37. 37. Problem Statements & Challenges Case Analysis – Starbucks 10/6/2014 37 Problem Statements  Not always meeting customer expectations in the area of customer satisfaction  Potential to lose loyal customer in the near future due to the increased of number of unsatisfied customers Proposed wayout  To improve speed-of-service by investing an additional of $40 million annually in the company’s 4,500 stores; mostly used for getting an additional of 20 hours of labor a week Dilemma  The investment is the EPS equivalent of almost seven cents a share  Whether our customers are telling about what constitutes ‘excellent’ customer service  Whether it will bring a positive impact on sales and profitability  Rough brand image of primarily making money and building more stores  Insignificant perceived differentiation between Starbucks and others  The changing customer leads to the changing of its behavior, perceptions, and expectations toward brand  Complexity arises due to hundreds of combinations of drinks in its portfolio: resulted to low speed-of-service and satisfactory service of Partners
  38. 38. Table of Contents 10/6/2014 38 Starbucks History Starbucks Business Model Starbucks’ Challenges Detailed Analysis Conclusion and Recommendation 1 2 3 4 5 Case Analysis – Starbucks
  39. 39. Recent Research Findings Starbucks’ Customer Behavior, by Satisfaction Level Case Analysis – Starbucks 10/6/2014 39 Unsatisfied customers Satisfied customers Highly satisfied customers  3.9 visits/month  Spends $3.88 per visit  Short customer lifecycle, i.e. 1.1 years  Lifetime Value per customer: $199.74  4.3 visits/month  Spends $4.06 per visit  Medium customer lifecycle, i.e. 4.4 years  Lifetime value per customer: $921.88  7.2 visits/month  Spends $4.42 per visit  Long customer lifecycle, i.e. 8.3 years  Lifetime value per customer: $3,169.67 Highly satisfied customers are the most profitable customers for Starbucks!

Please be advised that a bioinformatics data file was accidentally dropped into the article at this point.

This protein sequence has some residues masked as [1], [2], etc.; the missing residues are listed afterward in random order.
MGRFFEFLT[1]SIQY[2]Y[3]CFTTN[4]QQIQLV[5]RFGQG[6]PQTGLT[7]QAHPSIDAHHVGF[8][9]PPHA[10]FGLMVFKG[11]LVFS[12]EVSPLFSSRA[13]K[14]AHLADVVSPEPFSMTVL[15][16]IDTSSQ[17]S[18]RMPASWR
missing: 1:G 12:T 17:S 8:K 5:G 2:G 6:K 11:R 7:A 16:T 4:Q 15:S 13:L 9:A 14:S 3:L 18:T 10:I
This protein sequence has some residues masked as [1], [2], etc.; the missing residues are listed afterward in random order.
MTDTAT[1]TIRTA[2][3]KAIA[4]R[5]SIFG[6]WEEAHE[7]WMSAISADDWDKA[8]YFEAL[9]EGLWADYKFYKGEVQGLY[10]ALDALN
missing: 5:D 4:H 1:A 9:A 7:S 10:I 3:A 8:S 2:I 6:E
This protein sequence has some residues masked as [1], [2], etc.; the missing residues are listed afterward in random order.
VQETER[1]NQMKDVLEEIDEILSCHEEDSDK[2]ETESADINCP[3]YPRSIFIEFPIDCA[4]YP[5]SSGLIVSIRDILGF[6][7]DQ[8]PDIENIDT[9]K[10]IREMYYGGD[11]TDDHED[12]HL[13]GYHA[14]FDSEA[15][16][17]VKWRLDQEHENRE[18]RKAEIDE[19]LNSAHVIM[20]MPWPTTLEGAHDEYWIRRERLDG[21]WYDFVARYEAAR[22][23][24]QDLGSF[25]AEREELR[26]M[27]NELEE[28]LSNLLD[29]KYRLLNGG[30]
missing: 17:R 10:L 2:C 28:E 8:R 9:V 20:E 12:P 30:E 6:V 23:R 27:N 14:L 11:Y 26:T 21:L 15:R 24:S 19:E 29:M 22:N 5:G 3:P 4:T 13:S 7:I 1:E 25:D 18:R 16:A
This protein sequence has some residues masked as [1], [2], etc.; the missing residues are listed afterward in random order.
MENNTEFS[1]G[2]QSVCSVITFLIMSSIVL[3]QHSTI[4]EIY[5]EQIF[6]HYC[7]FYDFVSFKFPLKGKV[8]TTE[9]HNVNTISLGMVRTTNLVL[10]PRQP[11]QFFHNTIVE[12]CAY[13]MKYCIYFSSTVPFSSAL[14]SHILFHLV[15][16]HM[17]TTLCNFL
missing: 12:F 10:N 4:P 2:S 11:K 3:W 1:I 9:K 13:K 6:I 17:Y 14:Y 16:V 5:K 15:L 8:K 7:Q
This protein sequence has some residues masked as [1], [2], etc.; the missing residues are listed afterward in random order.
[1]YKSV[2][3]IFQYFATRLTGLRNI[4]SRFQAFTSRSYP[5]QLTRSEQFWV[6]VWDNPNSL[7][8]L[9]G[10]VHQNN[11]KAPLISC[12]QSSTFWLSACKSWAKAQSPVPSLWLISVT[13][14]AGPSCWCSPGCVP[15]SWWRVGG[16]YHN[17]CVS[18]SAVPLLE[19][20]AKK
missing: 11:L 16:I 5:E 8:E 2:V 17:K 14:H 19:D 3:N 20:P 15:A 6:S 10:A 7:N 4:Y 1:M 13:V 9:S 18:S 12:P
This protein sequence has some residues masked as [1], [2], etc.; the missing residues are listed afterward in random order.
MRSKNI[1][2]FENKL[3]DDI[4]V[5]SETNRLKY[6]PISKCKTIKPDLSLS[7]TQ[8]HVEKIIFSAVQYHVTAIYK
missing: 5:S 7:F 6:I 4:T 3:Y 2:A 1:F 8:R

40. 40. Case Analysis – Starbucks 10/6/2014 40 Recent Research Findings New customers vs. established customers: significant gap on perceiving brand image New Customers Established Customers Percent female Average age Percent with College Degree + Average income Average # cups of coffee/week Attitudes toward Starbucks: High-quality brand Brand I trust For someone like me Worth paying more for Known for specialty coffee Known as the coffee expert Best-tasting coffee Highest-quality coffee Overall opinion of Starbucks 45% 36 37% $65,000 15 34% 30% 15% 8% 44% 31% 20% 26% 25% 49% 40 63% $81,000 19 51% 50% 40% 32% 60% 45% 31% 41% 44%